Most responsible for the flavour of this word, as you may know, is a 1953 musical play, Kismet, which became a hit movie in 1955, a heady romantic stew full of waspy orientalism, a plot full of remarkable coincidences, all happening in a single day. Its best-known song is “Stranger in Paradise,” which an incognito prince sings to a maiden who has suddenly captivated him. The musical was by Wright and Forrest, with book by Lederer and Davis, but it was based on a 1911 play by Edward Knoblock (who changed his name from Knoblauch, which happens to be German for ‘garlic’). And the music that made it so famous is based on music by the Russian composer Alexander Borodin. That most famous song is taken right from Prince Igor, from the Polovetsian dances: songs of enslaved Polovetsian maidens forced to dance for their captor, Prince Igor.

The word kismet comes to English from Turkish, which got it from Persian qismat, which got it from Arabic qismat ‘portion, lot, fate’, which comes from qasama, verb, ‘divide’. Divide because your fate is your portion, the lot that falls to you. But of course fate may join together as well as pull asunder.

Why was I fated to think of this word today? People have started decorating for Christmas. That makes me think of the Huron Carol. Which, for musical reasons, makes me think of “Paint It Black”: you can segue the one into the other – “’Twas in the moon of wintertime I want to paint it black.” I have mentioned this previously here on Sesquiotica, in my word tasting note on quodlibet, from the fall of 2009. I decided to mention all this today, with video links, on Twitter. Now, if you look at the video of the Huron Carol I chose to link to, you will see it was done in 2010 by a group called Quod Libet. It so happens that the rendition of “Paint It Black” I linked to – an a cappella choral version – is by a group called Kismet.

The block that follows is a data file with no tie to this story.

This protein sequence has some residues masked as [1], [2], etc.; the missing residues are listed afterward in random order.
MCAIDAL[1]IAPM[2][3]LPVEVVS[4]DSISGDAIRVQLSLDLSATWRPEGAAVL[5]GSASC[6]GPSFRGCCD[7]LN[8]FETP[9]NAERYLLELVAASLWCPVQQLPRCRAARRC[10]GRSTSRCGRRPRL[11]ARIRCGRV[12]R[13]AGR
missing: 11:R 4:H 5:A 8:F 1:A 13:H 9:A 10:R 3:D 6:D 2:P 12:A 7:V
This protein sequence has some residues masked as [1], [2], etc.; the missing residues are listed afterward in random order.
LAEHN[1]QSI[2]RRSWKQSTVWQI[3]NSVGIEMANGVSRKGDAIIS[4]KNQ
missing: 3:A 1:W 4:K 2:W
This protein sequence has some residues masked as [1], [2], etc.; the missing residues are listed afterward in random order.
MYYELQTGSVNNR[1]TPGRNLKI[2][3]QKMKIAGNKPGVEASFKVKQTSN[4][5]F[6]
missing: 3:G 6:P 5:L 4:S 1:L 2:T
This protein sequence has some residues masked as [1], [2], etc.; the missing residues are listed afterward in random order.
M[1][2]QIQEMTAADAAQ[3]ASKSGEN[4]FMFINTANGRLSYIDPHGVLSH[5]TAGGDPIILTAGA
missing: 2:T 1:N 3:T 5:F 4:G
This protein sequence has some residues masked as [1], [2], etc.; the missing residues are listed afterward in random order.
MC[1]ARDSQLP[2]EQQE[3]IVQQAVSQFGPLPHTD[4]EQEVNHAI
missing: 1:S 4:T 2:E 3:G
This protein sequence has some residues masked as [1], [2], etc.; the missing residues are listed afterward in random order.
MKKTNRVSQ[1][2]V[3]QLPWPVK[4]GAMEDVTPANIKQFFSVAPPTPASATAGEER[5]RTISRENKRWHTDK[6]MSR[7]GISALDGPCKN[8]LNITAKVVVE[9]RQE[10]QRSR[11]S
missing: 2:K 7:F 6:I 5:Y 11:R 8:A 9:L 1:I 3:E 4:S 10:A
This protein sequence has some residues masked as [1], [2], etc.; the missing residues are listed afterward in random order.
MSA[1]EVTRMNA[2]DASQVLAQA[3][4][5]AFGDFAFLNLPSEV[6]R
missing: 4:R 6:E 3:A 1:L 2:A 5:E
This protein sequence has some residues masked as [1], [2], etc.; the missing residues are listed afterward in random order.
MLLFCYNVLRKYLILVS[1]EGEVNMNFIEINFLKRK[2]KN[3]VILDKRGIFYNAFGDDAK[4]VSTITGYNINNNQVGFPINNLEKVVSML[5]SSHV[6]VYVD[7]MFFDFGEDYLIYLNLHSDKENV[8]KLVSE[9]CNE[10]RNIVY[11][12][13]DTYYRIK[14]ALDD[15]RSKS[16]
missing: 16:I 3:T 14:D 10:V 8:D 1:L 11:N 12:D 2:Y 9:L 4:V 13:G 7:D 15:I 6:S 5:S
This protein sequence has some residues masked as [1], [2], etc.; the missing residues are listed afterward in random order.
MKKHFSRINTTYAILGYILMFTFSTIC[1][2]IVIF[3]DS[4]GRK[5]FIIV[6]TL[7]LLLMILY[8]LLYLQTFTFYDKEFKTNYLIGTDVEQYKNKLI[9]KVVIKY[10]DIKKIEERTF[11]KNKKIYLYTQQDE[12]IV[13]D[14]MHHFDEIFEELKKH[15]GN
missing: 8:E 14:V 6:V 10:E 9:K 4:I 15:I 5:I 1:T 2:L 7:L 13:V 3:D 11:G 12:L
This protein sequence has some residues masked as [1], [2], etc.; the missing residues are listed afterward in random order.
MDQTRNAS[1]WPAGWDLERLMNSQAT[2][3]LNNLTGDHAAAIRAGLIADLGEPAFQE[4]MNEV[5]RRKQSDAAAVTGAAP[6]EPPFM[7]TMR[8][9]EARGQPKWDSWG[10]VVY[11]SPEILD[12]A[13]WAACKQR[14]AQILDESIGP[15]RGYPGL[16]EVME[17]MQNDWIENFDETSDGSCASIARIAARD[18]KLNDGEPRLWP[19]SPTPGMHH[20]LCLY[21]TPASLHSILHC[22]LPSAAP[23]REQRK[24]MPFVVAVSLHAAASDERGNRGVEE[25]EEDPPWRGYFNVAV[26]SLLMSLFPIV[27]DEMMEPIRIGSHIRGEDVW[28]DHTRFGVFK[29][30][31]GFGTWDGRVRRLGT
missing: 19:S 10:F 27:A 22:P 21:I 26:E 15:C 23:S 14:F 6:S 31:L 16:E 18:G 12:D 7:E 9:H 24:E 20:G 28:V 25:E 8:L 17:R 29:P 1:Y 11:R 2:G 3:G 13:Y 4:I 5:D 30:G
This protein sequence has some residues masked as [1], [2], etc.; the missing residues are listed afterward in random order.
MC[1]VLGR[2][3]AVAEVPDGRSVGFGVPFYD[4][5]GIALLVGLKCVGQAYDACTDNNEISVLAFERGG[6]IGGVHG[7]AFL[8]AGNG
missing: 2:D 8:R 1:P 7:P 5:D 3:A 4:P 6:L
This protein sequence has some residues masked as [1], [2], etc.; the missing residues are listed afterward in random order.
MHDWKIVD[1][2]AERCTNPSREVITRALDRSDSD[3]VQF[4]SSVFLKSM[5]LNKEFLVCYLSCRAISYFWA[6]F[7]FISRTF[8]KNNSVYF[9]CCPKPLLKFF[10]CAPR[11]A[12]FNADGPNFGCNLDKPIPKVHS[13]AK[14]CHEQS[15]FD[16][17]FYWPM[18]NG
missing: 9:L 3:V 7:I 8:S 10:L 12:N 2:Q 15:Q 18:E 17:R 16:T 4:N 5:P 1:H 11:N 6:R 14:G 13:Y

So it was fated.


I really like cartoons.

The feel of newsprint makes me think immediately of cartoons. If you give me a newspaper, I will read the cartoons. I may or (more likely) may not read any of the rest of it. (I get my news online anyway.) Some of the most important influences of my youth were cartoons. MAD Magazine. Calvin and Hobbes. Doonesbury. I even used to read a magazine called CARtoons, which was comic strips about cars. (I loved cars. I’ve still never owned one, though. I love public transport more. I rent when I have to.)

Naturally, I wanted to be a cartoonist, too. I’ve always aimed to amuse others (I have not always succeeded). I’ve always liked art. And I had the idea that cartoons would take less work than other forms of art. Not true, of course, but I was very good at self-deception. I wanted quick results. I did five panels of a comic strip somewhere in high school. Didn’t do anything with it. Never even got around to inking it – it’s just in pencil, with guide lines for the text. Here it is, so you can see the kind of person I was as a teen (click on a cartoon to see a larger version):